The Apple iTunes Store, which will celebrate its 10th birthday April 28, continues to lead the market in digital music downloads. But it also continues to lose shares to rivals—a fact helping to fuel rumors of an upcoming Apple "iRadio" streaming music service.
Apple controlled a 63 percent share of the download market during the fourth quarter of 2012—down from 68 percent in 2011—NPD Group reported April 16. AmazonMP3, in second place, controlled a 22 percent share of the market, up from 15 percent a year ago.
During the quarter, 80 percent of digital music buyers downloaded their songs or albums from Apple's iTunes store. And last year, 44 million Americans bought at least one song or album download. But that number has remained stagnant over the last three years, while music-streaming options have increased.
"Since the launch of Apple's iTunes store, digital music downloads have become the dominant revenue source for the recorded music industry and iTunes continues to be the dominant retailer," Russ Crupnick, senior vice president of industry analysis at NPD, said in a statement.
"There's a belief that consumers don't need to buy music because of streaming options," Crupnick continued, "when in fact streamers are much more likely than the average music consumer to buy music downloads."
Thirty-eight percent of the U.S. consumers surveyed said that they believe it's "important" to own music, and 30 percent said that listening to albums is important.
NPD added that "many" music streamers attributed their purchases of downloads to songs they'd discovered through streaming services. Add that to the fact that streaming services like Amazon's are gradually nicking users from Apple, and an Apple streaming service seems more likely.
In March, Reuters reported that Beats Electronics' "Project Daisy" streaming-music service might be Apple's partner of choice, as Apple CEO Tim Cook had met with Beats CEO Jimmy Iovine days before Beats announced the creation of Daisy.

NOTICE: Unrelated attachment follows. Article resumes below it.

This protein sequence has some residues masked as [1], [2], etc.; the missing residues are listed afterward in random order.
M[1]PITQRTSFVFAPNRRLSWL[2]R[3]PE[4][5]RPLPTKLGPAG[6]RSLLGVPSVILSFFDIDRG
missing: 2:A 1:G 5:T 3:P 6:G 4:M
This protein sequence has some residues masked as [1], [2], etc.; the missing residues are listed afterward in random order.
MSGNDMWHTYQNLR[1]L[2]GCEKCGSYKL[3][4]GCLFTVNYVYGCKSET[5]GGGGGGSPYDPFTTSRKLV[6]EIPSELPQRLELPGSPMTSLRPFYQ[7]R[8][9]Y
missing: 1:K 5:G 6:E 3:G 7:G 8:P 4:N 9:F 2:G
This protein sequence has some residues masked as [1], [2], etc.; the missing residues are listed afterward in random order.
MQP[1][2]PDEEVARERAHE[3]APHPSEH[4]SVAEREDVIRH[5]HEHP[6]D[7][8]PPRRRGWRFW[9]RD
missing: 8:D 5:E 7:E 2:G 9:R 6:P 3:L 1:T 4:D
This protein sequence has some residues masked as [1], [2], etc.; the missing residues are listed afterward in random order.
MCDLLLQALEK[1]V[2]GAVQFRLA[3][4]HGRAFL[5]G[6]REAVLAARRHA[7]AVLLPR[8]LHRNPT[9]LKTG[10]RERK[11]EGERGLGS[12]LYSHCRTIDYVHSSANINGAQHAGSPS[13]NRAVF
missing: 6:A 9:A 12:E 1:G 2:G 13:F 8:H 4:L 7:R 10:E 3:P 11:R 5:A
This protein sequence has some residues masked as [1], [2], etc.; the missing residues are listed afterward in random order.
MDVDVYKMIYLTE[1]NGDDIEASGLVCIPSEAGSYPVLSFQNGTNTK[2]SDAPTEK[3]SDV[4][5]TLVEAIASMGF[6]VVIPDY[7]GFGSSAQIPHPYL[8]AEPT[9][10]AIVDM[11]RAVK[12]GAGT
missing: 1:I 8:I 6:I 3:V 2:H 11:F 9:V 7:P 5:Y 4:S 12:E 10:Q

Daisy has received $60 million in funding from investors including Warner Music owner Len Blavatnik.
On April 11, The Verge reported that Apple was close to signing its first Internet radio licensing agreement with a major record label.
"Universal Music Group, the largest of the major record companies, has reached the final stages of the negotiations and Warner Music is close behind," The Verge reported, citing sources with knowledge of the negotiations.
The New York Post reported March 7 that despite Apple's $137 billion cash pile, it had been negotiating with record labels to pay 6 cents per 100 songs streamed. Pandora, the service that would be most affected by an iRadio-type offering, pays 12 cents per 100 songs.
Spotify, sources told the Post, pays 35 cents per 100 songs streamed.
Music label insiders, the report added, said they believe that Apple should pay at least the rate seen by the Copyright Royalty Board—about 21 cents per 100 songs streamed—but Apple has argued that it deserves a deal, given the enormous user base that would access to such a service.
Among those guessing when such a service might debut, Morgan Stanley analyst Katy Huberty has told investors that she expects it to be introduced at Apple's Worldwide Developer Conference, which will run June 11 through 15 in San Francisco.